Flemish isn't really one language, but it rather refers to a variety of Dutch dialects (usually) intelligible with each other spoken in Belgium (and in northern France, but the language is dying out there). So someone from Antwerp, someone from Gent and someone from Leuven all speak a dialect of Dutch that you'd call Flemish, but each is different. West Flemish is often distinguished because it is WAY more different from standard Dutch than other Flemish dialects, to the point that it is barely intelligible with other dialects, and that some linguists think it should be considered a separate language.
It's a bit like Low German, or Swiss German. They still share a lot with standard German, but the differences are so big that it can be difficult (or even impossible) for someone who speaks the standard language to understand it, and they are therefore sometimes considered separate languages.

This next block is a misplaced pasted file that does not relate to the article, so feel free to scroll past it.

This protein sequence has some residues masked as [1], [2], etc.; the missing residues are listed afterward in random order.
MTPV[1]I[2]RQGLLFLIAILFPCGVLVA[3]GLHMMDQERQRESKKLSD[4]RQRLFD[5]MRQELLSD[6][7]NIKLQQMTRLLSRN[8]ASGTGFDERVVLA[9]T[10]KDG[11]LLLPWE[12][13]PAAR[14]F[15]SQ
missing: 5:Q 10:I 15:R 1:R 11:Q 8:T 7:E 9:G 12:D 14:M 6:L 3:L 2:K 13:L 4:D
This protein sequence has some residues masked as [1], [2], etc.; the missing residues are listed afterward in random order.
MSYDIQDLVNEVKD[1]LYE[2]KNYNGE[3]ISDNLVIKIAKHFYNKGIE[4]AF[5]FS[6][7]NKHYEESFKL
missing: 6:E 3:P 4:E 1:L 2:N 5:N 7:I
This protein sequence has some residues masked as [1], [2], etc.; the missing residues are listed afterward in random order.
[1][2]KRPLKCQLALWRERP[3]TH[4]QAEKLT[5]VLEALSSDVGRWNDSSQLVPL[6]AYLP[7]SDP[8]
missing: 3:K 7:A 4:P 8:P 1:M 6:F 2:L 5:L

All Flemish people can speak standard Dutch nowadays, but most of them speak a dialect (or a mix of dialect and standard called "tussentaal", literally "language in between") at home or with friends.
DISCLAIMER: I'm a French speaker, but I'm interested in linguistics.
And as usual you're right. Brabants (C) is the dominant regiolect. I'd rather use this term since the dialects grew this close that some became indistinguishable. Since the main cities are all in the region - with the old name of - "Brabant" , its regiolect got to influence the use of language the most in Belgium. Nowadays people try to find a balance between AN and Tussentaal. Personally, I always speak "Verkavelingsvlaams" (another term that in my opinion describes Tussentaal better) .